Teaching Soft Skills is Essential
Anna is an average student who is renowned among her peers and educators. She runs cross-country, takes care of pets to make money, and is responsible. She happened to be the first in her family to attend college, a feat which she and her family prided much in.
However, she lacked some critical skills to succeed in life after completing high school, which eventually caused her failure woes –she didn’t have soft skills.
What are soft skills? Jaime Green defined competencies as “employability skills, those desirable qualities that apply across various jobs and life situations—traits such as integrity, communication, courtesy, responsibility, professionalism, flexibility, and teamwork.”
Different ways to teach these skills are:
Teach responsibility by requiring students who failed to do an assignment to explain why the assignment was not done and ask what they would do to avert the same problem should it happen next time. Students should request extensions if they wish to complete it still.
Teach courtesy by instructing your students to talk, and treat each other respectfully in the classroom.
Teach the necessity of teamwork by assigning team projects over a lengthy period. It will require them to be tractable in their dealings with others, help them collectively accomplish works together on time, and fasten courteous communication.
Fix a project that will need a kind of professional communication with their colleagues.
The best method for practicing a soft skill is to schedule students to visit firms and note jobs that attract them. Life experiences would be the best instructors for soft skills, especially if you discussed what they did well and what could be improved after that.
The aid of games to teach and improve soft skills is an exciting way to practice these abilities that are important for job and business-related success. Take one of these games for a spin:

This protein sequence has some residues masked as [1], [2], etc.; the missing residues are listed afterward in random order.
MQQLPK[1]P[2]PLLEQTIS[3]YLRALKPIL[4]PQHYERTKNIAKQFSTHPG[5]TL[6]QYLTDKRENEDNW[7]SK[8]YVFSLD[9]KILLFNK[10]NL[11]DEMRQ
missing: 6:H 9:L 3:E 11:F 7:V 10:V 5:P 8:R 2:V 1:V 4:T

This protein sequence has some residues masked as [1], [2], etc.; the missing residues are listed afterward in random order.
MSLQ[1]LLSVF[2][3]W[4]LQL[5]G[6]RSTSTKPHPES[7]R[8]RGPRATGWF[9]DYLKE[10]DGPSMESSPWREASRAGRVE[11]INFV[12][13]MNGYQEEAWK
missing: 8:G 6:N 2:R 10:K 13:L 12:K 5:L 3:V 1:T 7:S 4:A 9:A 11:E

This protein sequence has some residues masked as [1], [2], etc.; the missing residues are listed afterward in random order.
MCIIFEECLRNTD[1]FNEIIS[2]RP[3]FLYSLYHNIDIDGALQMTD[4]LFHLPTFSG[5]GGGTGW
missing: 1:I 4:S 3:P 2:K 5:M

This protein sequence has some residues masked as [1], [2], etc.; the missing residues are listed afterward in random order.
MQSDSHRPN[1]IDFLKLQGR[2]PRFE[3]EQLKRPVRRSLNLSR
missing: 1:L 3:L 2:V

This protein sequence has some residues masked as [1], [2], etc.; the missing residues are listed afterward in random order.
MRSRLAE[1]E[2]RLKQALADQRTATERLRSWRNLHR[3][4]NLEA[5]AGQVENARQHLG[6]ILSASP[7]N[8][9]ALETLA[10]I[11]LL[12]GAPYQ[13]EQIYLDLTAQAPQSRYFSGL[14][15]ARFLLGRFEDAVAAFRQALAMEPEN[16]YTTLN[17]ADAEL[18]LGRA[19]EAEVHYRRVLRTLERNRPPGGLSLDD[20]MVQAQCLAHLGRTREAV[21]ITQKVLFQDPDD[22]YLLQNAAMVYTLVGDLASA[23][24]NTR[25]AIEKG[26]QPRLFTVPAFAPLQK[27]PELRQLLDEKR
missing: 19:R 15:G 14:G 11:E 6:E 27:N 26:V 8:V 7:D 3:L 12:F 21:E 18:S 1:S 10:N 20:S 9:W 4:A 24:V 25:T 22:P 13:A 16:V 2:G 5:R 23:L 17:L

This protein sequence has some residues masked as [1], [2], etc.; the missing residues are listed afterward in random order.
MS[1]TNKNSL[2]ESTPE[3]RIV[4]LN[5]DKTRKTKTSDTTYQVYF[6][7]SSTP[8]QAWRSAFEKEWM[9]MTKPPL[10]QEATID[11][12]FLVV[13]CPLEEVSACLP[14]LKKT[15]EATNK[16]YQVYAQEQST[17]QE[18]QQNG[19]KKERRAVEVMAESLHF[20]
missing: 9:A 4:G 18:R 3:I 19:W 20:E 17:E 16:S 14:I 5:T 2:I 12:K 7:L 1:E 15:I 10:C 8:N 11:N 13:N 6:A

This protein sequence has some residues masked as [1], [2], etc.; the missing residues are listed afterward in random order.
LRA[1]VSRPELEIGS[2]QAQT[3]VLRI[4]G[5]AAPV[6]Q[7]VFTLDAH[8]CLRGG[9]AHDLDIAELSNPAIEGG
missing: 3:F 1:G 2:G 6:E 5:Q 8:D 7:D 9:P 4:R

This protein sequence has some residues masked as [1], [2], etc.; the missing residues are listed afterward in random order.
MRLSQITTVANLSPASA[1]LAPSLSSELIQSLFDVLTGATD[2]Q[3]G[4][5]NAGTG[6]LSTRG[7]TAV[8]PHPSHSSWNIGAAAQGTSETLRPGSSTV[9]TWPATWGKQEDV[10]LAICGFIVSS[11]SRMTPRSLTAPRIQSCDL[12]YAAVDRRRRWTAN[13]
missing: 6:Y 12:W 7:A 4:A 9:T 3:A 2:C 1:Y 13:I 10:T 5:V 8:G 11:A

- Group the students into a company of four people.
- Apportion the group’s two similar sets of building blocks.
- Appoint a director, another to be the runner, another to be the builder, and another to be the observer/helper.
- Station the director and builder on opposite sides of the room, away from each other. The director must then build a structure with the blocks, and then the runner will explain to the builder how the structure was built.
The builder must build the exact structure within ten minutes with the verbal assistance of the runner and observer.
Goals: communication, teamwork, explicit instructions.
Four at a Time: Make the students sit in a circle. They must, without any verbal communication, select four people to stand. The selected four may only stand for ten seconds and then gesture to the next person to stand also. Ensure to play the game as many times as possible to continue as long as possible.
Goals: nonverbal communication. Teamwork.
Soft skills reduce the deficit between knowledge and its application. Responsibility, courtesy, teamwork, and communication are not parts of the core subjects. However, they assuredly contribute an immense value to life after high school.